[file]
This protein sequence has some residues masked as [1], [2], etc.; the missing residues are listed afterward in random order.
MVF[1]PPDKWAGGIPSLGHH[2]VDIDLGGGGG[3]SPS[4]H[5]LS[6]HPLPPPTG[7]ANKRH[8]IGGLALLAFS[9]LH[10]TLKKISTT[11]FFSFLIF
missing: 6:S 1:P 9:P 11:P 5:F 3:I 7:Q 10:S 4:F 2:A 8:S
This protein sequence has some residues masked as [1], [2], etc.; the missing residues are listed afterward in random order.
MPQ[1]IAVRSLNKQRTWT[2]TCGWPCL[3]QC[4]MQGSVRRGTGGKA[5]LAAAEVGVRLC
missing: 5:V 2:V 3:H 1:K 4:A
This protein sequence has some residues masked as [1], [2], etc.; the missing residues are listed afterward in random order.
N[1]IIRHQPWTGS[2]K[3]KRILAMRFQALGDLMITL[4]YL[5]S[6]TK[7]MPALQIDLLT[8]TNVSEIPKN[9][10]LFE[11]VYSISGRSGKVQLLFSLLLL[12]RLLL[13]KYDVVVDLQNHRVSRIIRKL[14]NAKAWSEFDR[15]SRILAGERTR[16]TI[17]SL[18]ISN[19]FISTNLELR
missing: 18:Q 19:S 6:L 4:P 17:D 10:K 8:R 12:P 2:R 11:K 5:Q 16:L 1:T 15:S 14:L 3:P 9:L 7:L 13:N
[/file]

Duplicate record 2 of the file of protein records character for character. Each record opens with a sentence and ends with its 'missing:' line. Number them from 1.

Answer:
This protein sequence has some residues masked as [1], [2], etc.; the missing residues are listed afterward in random order.
MPQ[1]IAVRSLNKQRTWT[2]TCGWPCL[3]QC[4]MQGSVRRGTGGKA[5]LAAAEVGVRLC
missing: 5:V 2:V 3:H 1:K 4:A